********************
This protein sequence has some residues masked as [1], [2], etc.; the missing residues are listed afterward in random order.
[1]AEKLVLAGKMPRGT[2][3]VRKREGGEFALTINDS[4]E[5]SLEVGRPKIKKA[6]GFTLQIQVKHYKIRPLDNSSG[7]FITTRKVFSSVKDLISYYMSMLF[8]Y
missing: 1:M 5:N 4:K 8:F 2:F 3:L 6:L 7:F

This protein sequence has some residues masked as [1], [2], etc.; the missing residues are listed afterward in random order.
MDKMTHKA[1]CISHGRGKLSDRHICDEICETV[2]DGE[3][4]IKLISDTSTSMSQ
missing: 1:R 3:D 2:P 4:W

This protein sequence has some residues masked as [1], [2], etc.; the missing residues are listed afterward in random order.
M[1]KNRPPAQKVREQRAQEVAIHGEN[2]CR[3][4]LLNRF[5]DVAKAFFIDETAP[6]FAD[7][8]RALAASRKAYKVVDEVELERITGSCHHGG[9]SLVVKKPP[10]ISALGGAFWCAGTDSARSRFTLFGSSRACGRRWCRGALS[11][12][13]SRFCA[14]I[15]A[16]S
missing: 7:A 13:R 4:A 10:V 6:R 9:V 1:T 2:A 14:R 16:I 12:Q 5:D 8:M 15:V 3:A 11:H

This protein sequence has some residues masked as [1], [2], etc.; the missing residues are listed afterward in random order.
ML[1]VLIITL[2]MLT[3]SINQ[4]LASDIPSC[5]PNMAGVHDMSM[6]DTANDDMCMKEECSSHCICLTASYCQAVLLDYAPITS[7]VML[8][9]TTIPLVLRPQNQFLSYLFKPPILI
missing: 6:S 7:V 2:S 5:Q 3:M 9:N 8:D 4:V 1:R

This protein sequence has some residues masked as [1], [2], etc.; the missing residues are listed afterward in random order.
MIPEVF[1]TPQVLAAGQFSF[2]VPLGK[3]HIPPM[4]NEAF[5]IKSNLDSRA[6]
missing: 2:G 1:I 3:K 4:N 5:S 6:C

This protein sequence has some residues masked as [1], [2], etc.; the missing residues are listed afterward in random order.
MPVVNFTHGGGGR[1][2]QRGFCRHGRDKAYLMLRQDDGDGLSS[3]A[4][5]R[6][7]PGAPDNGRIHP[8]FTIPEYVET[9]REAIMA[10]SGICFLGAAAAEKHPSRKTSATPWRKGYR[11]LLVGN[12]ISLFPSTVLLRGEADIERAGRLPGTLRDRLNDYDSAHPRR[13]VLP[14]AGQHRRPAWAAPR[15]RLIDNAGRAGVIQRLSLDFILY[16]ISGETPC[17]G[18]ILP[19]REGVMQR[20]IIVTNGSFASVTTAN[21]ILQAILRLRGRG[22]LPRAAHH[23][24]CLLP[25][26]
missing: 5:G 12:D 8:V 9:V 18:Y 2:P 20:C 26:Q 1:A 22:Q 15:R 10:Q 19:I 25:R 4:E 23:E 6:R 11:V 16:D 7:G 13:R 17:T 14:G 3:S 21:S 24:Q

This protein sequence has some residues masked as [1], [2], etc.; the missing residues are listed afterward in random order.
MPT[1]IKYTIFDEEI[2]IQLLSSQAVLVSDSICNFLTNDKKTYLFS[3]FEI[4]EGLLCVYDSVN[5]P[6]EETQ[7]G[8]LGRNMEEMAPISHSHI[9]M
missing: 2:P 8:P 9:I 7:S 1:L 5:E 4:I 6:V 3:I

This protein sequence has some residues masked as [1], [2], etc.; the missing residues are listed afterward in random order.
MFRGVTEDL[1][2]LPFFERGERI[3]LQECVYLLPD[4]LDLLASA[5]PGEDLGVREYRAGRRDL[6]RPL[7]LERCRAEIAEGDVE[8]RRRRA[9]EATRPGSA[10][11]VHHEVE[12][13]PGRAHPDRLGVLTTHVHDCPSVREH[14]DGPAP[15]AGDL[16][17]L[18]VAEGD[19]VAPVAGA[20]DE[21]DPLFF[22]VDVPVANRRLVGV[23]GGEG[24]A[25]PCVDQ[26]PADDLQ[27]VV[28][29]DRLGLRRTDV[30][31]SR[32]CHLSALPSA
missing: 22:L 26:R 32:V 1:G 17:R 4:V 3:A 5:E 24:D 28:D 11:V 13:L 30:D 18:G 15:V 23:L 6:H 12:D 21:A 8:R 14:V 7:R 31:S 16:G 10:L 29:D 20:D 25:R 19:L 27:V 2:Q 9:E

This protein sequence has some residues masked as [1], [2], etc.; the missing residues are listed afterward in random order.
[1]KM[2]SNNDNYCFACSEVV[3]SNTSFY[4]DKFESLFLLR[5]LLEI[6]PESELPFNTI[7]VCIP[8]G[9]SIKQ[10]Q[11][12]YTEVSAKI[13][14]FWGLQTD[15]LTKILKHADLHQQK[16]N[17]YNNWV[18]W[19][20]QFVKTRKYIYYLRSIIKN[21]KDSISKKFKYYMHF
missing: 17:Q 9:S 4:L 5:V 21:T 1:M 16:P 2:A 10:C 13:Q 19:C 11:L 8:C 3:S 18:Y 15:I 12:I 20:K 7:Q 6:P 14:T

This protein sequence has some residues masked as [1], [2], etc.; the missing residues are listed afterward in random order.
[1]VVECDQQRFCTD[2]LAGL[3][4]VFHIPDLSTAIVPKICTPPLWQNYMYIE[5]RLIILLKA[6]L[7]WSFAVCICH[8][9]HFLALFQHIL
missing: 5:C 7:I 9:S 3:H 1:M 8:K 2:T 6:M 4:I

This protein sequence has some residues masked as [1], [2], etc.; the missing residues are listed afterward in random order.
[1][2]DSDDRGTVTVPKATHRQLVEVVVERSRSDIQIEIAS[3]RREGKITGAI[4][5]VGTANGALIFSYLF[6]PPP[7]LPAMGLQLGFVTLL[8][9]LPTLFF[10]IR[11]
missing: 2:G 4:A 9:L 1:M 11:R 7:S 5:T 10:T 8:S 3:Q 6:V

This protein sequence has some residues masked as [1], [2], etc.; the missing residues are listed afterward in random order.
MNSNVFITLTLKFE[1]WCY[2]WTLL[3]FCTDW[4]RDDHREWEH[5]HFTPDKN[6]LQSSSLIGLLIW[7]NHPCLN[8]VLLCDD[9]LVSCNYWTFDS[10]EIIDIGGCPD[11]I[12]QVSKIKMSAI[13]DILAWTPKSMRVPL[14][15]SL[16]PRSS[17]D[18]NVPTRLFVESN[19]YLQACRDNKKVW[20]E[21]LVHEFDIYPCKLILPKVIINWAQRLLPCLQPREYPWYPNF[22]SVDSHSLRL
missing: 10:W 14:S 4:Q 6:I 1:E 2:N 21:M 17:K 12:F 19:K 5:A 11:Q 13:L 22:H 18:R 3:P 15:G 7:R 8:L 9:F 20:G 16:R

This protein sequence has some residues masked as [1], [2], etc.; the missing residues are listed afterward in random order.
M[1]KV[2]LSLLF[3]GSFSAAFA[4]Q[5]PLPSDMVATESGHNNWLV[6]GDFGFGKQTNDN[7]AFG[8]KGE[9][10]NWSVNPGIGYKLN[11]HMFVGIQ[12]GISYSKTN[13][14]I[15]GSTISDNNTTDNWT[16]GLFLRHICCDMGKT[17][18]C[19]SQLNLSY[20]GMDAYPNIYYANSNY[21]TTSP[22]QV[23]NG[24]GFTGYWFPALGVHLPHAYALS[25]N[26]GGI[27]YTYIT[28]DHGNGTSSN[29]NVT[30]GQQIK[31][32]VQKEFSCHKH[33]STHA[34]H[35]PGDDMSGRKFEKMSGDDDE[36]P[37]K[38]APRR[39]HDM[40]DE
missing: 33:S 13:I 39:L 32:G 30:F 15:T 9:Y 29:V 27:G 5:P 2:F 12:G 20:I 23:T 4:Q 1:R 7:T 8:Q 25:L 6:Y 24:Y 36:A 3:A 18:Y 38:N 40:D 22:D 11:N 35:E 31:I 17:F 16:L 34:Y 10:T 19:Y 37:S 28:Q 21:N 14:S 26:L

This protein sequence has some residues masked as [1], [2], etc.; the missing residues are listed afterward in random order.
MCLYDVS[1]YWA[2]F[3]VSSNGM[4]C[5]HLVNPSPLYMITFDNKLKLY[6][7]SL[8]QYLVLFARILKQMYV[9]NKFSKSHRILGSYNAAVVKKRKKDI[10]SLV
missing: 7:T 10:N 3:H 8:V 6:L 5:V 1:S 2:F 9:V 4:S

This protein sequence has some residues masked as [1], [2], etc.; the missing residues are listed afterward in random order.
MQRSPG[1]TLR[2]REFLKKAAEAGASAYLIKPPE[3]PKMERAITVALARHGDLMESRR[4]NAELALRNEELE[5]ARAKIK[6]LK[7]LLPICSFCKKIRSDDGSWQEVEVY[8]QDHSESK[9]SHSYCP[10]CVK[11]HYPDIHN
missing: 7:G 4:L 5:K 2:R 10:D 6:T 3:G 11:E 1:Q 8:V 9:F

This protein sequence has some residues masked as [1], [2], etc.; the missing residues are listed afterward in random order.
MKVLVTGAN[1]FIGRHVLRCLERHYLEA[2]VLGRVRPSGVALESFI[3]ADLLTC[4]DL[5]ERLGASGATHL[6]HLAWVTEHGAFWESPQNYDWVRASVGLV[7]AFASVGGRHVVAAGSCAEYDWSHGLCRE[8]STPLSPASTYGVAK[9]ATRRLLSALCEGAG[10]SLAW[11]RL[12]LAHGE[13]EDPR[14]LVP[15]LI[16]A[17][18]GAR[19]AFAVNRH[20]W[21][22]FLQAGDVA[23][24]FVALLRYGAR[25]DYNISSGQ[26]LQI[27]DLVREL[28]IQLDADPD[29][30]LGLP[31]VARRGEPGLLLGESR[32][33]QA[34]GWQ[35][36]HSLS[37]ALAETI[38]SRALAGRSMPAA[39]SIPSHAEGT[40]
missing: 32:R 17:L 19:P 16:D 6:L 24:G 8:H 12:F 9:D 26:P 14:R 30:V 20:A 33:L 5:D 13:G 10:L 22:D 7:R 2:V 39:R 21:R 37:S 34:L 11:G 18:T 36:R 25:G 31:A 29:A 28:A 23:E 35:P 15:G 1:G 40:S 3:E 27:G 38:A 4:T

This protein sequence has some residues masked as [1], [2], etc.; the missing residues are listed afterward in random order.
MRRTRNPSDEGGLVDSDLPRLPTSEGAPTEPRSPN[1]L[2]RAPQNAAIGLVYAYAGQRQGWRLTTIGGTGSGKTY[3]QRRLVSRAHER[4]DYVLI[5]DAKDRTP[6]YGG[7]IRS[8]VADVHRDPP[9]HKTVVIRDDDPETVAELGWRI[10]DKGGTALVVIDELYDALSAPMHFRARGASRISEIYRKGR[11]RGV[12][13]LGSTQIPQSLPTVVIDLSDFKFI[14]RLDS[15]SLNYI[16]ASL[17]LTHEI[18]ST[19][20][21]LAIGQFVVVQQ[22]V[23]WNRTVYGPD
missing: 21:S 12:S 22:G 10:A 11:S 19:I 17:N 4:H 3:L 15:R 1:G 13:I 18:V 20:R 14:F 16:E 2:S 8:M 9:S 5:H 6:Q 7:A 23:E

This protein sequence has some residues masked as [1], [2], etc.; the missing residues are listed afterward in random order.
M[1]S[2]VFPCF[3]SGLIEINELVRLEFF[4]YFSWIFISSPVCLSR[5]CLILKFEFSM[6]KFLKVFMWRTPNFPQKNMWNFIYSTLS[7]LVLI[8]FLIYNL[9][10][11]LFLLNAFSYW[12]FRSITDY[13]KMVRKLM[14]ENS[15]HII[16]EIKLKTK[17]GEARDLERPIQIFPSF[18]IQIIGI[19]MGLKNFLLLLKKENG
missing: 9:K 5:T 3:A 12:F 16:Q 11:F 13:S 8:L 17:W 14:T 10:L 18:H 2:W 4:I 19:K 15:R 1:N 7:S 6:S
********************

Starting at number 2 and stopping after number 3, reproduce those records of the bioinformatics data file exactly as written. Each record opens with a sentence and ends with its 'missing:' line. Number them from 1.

This protein sequence has some residues masked as [1], [2], etc.; the missing residues are listed afterward in random order.
MDKMTHKA[1]CISHGRGKLSDRHICDEICETV[2]DGE[3][4]IKLISDTSTSMSQ
missing: 1:R 3:D 2:P 4:W

This protein sequence has some residues masked as [1], [2], etc.; the missing residues are listed afterward in random order.
M[1]KNRPPAQKVREQRAQEVAIHGEN[2]CR[3][4]LLNRF[5]DVAKAFFIDETAP[6]FAD[7][8]RALAASRKAYKVVDEVELERITGSCHHGG[9]SLVVKKPP[10]ISALGGAFWCAGTDSARSRFTLFGSSRACGRRWCRGALS[11][12][13]SRFCA[14]I[15]A[16]S
missing: 7:A 13:R 4:A 10:V 6:R 9:V 1:T 2:A 14:R 16:I 12:Q 5:D 8:M 15:V 3:A 11:H